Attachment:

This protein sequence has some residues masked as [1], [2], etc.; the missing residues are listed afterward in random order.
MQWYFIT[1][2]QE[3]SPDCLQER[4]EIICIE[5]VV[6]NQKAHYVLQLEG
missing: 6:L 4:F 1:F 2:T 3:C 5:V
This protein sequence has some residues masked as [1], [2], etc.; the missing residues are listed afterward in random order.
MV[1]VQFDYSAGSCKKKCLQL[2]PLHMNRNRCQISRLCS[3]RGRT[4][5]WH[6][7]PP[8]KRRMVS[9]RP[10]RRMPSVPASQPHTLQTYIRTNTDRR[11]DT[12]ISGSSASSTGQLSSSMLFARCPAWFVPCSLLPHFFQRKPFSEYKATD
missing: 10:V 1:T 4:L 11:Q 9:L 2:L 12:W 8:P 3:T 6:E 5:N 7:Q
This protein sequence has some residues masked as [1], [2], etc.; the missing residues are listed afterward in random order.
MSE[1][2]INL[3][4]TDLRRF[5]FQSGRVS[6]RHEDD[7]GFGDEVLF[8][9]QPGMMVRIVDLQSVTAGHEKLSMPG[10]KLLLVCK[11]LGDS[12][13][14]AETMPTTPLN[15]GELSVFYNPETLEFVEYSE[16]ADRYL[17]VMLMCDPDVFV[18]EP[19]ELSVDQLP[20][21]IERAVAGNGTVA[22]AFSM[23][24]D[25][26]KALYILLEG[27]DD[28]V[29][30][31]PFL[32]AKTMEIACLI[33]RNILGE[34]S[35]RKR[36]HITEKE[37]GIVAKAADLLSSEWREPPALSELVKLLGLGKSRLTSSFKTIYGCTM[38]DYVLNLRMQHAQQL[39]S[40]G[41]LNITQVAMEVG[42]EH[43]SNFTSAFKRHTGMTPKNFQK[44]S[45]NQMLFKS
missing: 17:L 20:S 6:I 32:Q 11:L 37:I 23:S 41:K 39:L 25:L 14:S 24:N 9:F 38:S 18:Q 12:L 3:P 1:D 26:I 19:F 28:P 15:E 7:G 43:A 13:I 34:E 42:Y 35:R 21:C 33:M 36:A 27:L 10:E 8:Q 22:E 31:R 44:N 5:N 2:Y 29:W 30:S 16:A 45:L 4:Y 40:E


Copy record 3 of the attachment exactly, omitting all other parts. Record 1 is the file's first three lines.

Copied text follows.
This protein sequence has some residues masked as [1], [2], etc.; the missing residues are listed afterward in random order.
MSE[1][2]INL[3][4]TDLRRF[5]FQSGRVS[6]RHEDD[7]GFGDEVLF[8][9]QPGMMVRIVDLQSVTAGHEKLSMPG[10]KLLLVCK[11]LGDS[12][13][14]AETMPTTPLN[15]GELSVFYNPETLEFVEYSE[16]ADRYL[17]VMLMCDPDVFV[18]EP[19]ELSVDQLP[20][21]IERAVAGNGTVA[22]AFSM[23][24]D[25][26]KALYILLEG[27]DD[28]V[29][30][31]PFL[32]AKTMEIACLI[33]RNILGE[34]S[35]RKR[36]HITEKE[37]GIVAKAADLLSSEWREPPALSELVKLLGLGKSRLTSSFKTIYGCTM[38]DYVLNLRMQHAQQL[39]S[40]G[41]LNITQVAMEVG[42]EH[43]SNFTSAFKRHTGMTPKNFQK[44]S[45]NQMLFKS
missing: 17:L 20:S 6:I 32:Q 11:L 37:I 23:S 41:K 39:L 25:L 14:S 24:N 9:F 38:S 18:Q 12:L 3:P 1:D 26:I 19:F 28:P 15:E 7:G 43:A 13:I 34:E 42:Y 35:R 21:C 33:M 36:A 27:L 10:E 8:Q 22:E 31:R 44:N 5:N 2:Y 29:W 30:S 16:A 45:L 4:Y 40:E